Earlier this week, Lance Parkin and Lars Pearson’s Unhistory, a chronology of the apocryphal (and sometimes impossible) Doctor Who stories, was released as an ebook. Like the previous Ahistory (a chronology of the “real” Doctor Who), Unhistory has essays on various topics that deserve greater exploration and insight. Notably, Unhistory has an essay titled “Old Tom,” an exploration of the white-haired Doctor portrayed by Tom Baker in the video release of “Shada,” a series of New Zealand television commercials, and “The Day of the Doctor.”
Unhistory explores three possibilities — this Doctor is a future Doctor (a possibility that Unhistory dismisses for a variety of reasons), this Doctor is a ghost of the fourth Doctor created as a byproduct of the Watcher’s influence in “Logopolis,” or this Doctor was resurrected by the Time Lords during the Time War (much as they did with the Master) when the eighth Doctor wanted nothing to do with the conflict.
I was musing on these possibilities this morning while I was drinking my coffee, when my brain wasn’t quite in gear. And I had an insight. “Old Tom” may explain how the Doctor both has and doesn’t have pre-Hartnell incarnations.
“The Brain of Morbius” shows that the Doctor’s life didn’t begin with William Hartnell’s Doctor. We see that the Doctor had eight lives before Hartnell, and Hartnell was the ninth Doctor, making Tom Baker the twelfth incarnation. This then became a data point that Doctor Who then dismissed; Peter Davison is clearly several times the Doctor’s fifth incarnation. At one point in time, William Hartnell, though he was the first actor we saw as the Doctor in Doctor Who, Hartnell wasn’t the first Doctor. But, then Hartnell was both the first actor to play the Doctor and the first Doctor. How did this happen? How can both be true?
Here’s my hypothesis.
During the Time War, the Time Lords didn’t so much resurrect the fourth Doctor to act as their agent as they pulled him out of time and duplicated him.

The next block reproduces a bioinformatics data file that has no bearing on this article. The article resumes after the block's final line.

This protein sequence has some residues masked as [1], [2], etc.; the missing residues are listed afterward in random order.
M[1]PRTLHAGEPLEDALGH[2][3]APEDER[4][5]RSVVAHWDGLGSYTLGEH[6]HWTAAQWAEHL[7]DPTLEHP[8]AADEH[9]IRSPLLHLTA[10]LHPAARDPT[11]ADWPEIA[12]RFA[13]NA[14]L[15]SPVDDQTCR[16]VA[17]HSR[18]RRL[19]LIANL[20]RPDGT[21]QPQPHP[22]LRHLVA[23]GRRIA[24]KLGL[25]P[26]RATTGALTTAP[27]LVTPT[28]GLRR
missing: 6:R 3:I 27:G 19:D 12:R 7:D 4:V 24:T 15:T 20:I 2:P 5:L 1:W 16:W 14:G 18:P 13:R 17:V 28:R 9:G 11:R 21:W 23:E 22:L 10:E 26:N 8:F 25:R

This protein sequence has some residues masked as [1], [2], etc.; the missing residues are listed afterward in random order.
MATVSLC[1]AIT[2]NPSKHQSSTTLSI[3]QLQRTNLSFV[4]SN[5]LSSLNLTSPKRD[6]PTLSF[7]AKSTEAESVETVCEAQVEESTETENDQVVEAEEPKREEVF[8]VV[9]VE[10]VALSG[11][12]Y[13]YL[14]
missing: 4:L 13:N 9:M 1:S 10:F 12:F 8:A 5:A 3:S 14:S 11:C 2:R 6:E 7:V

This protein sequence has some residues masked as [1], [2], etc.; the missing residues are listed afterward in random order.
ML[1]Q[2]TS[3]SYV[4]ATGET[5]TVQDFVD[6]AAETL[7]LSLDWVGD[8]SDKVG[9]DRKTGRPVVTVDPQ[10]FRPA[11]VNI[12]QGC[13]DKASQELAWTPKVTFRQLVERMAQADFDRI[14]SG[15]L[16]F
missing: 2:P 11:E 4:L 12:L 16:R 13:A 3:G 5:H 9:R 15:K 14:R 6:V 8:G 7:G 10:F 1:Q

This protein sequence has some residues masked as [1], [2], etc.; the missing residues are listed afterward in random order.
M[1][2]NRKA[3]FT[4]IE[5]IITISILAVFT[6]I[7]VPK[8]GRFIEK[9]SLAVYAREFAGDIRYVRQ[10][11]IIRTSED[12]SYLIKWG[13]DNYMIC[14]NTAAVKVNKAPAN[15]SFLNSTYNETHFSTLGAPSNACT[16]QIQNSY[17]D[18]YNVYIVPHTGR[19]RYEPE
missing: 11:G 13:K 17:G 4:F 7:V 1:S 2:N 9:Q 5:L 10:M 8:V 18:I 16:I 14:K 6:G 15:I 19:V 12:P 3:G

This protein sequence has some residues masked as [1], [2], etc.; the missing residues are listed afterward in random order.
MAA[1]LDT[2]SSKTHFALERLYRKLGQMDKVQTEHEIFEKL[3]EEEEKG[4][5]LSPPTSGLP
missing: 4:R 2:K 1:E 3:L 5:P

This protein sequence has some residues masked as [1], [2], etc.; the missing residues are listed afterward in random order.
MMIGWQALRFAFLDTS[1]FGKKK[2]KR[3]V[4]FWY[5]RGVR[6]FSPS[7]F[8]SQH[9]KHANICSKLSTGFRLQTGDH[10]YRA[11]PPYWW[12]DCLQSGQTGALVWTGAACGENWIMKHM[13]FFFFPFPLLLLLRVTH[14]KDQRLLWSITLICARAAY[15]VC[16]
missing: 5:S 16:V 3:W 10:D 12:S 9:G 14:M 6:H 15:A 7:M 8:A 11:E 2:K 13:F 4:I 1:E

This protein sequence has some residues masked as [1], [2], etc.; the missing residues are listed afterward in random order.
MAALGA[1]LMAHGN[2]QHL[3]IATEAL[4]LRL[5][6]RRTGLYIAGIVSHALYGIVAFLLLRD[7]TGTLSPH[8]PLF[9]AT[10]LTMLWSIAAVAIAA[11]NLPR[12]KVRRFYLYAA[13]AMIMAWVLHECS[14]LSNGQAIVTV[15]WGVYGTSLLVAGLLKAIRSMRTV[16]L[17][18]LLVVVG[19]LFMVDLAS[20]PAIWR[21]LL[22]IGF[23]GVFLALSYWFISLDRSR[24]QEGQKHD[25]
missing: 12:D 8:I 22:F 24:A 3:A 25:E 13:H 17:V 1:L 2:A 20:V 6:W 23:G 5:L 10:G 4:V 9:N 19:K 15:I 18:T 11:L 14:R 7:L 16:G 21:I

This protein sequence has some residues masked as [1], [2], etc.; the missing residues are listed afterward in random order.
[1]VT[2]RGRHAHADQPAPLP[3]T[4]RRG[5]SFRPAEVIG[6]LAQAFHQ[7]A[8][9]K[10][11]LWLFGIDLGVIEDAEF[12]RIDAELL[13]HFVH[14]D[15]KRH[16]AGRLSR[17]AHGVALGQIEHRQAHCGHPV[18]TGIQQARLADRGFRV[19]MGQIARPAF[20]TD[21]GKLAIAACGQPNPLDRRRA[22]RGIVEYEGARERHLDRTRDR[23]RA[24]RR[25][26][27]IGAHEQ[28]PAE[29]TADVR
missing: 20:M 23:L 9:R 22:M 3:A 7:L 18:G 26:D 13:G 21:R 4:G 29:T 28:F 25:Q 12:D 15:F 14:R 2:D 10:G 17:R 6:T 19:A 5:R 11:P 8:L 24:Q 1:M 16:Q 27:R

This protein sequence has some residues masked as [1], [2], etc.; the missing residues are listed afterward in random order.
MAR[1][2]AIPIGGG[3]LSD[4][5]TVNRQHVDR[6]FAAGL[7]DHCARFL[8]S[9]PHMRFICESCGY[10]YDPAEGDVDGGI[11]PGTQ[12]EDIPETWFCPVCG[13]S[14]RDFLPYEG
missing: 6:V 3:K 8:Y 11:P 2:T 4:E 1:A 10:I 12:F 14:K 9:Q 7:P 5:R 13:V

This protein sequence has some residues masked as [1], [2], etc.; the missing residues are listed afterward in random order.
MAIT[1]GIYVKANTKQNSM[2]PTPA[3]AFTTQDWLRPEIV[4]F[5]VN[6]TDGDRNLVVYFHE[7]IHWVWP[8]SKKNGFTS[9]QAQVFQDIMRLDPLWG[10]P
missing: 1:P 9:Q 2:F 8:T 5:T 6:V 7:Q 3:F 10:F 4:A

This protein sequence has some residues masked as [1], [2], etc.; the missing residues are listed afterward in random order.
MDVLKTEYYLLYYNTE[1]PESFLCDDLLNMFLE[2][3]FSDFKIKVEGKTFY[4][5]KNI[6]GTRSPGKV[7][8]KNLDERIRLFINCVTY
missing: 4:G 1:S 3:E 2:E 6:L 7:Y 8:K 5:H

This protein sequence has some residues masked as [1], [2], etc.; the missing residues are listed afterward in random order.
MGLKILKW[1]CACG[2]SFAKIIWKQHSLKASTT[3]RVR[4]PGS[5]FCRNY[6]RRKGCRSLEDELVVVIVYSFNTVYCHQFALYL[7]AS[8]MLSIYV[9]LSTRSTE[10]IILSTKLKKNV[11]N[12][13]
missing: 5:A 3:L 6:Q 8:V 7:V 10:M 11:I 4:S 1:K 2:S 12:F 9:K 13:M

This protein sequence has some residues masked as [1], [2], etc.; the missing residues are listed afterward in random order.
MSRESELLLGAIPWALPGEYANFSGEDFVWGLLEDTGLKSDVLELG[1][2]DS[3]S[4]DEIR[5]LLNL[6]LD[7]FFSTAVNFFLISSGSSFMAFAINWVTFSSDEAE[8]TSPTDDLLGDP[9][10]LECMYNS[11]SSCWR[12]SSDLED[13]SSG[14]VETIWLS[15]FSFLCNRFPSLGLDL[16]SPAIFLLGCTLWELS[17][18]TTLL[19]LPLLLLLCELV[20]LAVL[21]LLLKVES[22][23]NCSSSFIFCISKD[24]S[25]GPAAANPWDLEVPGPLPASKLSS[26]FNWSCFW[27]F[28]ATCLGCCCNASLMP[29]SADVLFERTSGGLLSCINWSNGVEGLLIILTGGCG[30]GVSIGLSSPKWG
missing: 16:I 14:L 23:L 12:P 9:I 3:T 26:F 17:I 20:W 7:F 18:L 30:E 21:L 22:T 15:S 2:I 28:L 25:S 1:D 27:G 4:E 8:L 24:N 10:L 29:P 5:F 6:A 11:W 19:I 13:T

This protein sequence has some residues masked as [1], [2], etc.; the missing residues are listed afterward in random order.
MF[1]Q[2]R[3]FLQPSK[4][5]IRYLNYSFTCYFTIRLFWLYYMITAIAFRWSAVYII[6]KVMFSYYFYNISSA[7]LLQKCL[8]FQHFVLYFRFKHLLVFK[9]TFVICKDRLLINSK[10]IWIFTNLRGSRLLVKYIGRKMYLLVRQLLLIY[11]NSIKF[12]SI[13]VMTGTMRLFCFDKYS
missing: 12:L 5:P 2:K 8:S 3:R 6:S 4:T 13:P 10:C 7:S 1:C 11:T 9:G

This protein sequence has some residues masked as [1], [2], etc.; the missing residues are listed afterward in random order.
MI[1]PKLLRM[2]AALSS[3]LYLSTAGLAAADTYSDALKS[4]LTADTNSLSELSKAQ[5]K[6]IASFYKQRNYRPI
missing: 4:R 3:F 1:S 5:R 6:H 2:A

Perhaps the Time Lords couldn’t resurrect the fourth Doctor because the Doctor was still alive, so they had to do something else, something desperate — they found a point in the Doctor’s life (perhaps when he was timescooped and trapped in time during “Shada”/”The Five Doctors” — a result not of a faulty Time Scoop but the War-era Time Lords intercepting the Time Scoop) and, to duplicate him, they took his biodata and overwrote it onto another Time Lord’s life, transforming this sacrificial Time Lord into the fourth Doctor and, as far as he’s aware from this point forward, mentally and biologically he always was and is the Doctor.
But, this process also truncated the duplicate Doctor’s life; perhaps it used a regeneration cycle (or three) of the sacrificial Time Lord in their efforts to transform him into the Doctor. As a result, the Doctor, who had been in his twelfth incarnation when he was taken out of time and duplicated, is duplicated into a Time Lord who was only in his fourth. And so, the duplicated Doctor only remembers his preceeding three lives with any certainty and things before that uncertainly or not at all.
Now, this is where it gets tricky or strange.
The “real” fourth Doctor would be the one who fights the Time War, introduces “Shada,” and eventually retires to become the Curator of the Undergallery. If the Time Lords went to this end to pull the Doctor into the Time War, they would want to make sure they had the “real” deal. This Doctor would remember his pre-Hartnell lives with great detail.
The “duplicated” Doctor, then, is the one who was freed from the Time Scoop, continued to travel with Romana, regenerated into Peter Davison, and so on. When he meets his wife, Patience, after his regeneration, it’s no puzzle why he can’t entirely remember her; his memories of his pre-Hartnell lives don’t really exist for him anymore. He may suspect at times that part of his life is gone, but eventually his mind forges false memories to cover over the gaps, and as far as he’s concerned his life always and ever only began with William Hartnell’s Doctor, and when Matt Smith rolls around he is legitimately the thirteenth and final incarnation of this Doctor’s cycle of regenerations.
None of this means that the Doctor we’ve followed on Doctor Who since “Shada” is a different Doctor than we saw before. A difference that makes no difference is no difference, and as far as the Doctor is concerned, as far as biology is concerned, as far as the universe and history is concerned, there’s no difference to who he is, even though he’s been duplicated by desperate Time Lords far in his future.
As strange, weird, and downright niche this is, this hypothesis feels intuitively right to me. Of course, there’s no way to test this hypothesis, but now I can imagine a multi-Doctor story set during the Time War with an older, white-haired fourth Doctor and the War Doctor, perhaps still in his relative youth after his regeneration.